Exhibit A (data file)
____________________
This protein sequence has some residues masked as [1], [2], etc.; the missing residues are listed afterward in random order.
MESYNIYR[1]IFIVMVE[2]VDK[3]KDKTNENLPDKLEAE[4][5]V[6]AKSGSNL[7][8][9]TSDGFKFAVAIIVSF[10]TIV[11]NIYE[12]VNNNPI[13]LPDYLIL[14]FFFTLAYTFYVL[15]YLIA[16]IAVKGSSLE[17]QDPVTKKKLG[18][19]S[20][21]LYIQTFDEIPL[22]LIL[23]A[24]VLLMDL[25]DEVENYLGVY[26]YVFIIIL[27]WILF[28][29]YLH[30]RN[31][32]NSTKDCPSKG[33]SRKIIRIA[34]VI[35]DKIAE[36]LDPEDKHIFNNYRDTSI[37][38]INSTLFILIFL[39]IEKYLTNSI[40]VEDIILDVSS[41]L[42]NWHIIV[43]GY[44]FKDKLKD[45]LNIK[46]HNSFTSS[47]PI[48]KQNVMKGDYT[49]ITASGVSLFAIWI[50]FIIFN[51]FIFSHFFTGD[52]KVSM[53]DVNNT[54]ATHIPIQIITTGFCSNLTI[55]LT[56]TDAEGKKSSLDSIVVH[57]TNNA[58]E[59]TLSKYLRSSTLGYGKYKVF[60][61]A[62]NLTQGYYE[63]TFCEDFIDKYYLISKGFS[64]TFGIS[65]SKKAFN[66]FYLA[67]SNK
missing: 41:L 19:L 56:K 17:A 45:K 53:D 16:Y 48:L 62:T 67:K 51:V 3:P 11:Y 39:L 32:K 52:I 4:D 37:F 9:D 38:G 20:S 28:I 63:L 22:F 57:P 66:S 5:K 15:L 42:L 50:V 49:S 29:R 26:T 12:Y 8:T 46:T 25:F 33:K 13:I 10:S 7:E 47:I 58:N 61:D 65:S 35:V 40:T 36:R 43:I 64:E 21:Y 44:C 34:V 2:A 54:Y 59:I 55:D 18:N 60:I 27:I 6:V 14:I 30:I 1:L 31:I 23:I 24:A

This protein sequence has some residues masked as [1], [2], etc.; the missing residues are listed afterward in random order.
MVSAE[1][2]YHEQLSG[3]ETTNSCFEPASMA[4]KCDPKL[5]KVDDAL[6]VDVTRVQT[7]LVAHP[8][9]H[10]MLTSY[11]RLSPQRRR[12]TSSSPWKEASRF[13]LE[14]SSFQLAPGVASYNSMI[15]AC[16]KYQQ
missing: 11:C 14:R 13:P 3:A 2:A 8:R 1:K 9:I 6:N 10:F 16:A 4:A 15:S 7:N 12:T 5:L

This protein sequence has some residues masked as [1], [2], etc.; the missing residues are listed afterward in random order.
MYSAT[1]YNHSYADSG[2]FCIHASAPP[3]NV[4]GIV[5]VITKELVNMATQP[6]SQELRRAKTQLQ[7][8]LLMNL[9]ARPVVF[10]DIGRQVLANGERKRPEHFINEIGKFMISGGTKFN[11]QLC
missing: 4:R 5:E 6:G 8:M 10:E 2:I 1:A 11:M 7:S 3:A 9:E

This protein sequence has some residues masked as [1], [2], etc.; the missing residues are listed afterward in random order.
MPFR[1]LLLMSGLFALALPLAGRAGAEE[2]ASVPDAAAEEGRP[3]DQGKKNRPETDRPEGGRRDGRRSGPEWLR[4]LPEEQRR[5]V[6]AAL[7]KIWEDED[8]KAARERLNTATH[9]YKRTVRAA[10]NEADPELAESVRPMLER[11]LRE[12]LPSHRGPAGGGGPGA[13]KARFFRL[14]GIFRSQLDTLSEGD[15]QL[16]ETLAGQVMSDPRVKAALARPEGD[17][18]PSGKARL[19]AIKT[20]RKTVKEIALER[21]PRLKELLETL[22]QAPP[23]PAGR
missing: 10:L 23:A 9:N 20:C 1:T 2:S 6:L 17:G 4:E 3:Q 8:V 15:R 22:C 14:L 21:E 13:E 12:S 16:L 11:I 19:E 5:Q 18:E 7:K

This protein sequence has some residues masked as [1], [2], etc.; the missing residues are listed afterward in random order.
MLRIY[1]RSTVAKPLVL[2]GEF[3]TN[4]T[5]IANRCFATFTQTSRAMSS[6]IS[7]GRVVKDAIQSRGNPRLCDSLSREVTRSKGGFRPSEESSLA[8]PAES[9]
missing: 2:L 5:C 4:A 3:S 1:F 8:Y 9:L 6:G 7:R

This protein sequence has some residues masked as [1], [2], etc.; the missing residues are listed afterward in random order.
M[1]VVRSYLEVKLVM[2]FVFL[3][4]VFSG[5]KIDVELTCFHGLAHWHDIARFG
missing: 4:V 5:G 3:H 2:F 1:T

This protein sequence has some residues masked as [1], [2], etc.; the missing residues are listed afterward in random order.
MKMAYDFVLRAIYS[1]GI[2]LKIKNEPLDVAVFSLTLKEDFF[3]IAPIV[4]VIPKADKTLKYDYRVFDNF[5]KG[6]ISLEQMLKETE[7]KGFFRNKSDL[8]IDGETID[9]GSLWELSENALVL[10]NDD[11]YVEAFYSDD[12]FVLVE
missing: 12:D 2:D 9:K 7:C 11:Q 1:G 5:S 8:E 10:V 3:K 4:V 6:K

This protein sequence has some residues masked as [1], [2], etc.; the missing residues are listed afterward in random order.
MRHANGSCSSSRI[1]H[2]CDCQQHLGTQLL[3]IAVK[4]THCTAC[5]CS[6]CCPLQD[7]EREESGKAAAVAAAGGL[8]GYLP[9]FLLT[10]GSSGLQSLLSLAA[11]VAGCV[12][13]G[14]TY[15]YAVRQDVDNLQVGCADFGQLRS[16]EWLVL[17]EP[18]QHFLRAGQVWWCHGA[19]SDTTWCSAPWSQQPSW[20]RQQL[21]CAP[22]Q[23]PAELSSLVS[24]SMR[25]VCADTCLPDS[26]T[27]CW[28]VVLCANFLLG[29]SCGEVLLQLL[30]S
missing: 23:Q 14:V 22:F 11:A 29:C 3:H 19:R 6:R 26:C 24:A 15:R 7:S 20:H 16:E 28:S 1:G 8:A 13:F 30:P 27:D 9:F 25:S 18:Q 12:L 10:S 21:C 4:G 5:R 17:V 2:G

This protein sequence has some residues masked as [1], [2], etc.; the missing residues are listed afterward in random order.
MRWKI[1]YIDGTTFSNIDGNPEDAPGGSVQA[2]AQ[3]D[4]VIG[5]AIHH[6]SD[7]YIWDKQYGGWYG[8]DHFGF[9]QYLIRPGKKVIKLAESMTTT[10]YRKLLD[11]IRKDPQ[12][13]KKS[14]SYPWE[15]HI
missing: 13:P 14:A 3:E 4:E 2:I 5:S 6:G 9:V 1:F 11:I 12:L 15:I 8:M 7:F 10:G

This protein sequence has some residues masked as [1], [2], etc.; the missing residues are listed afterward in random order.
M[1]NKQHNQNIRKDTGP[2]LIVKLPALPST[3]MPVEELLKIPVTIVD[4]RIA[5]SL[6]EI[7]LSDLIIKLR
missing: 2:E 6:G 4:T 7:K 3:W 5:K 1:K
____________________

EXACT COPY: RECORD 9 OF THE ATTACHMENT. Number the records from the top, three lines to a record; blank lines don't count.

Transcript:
This protein sequence has some residues masked as [1], [2], etc.; the missing residues are listed afterward in random order.
MRWKI[1]YIDGTTFSNIDGNPEDAPGGSVQA[2]AQ[3]D[4]VIG[5]AIHH[6]SD[7]YIWDKQYGGWYG[8]DHFGF[9]QYLIRPGKKVIKLAESMTTT[10]YRKLLD[11]IRKDPQ[12][13]KKS[14]SYPWE[15]HI
missing: 13:P 14:A 3:E 4:E 2:I 5:S 6:G 9:V 1:F 11:I 12:L 15:I 8:M 7:F 10:G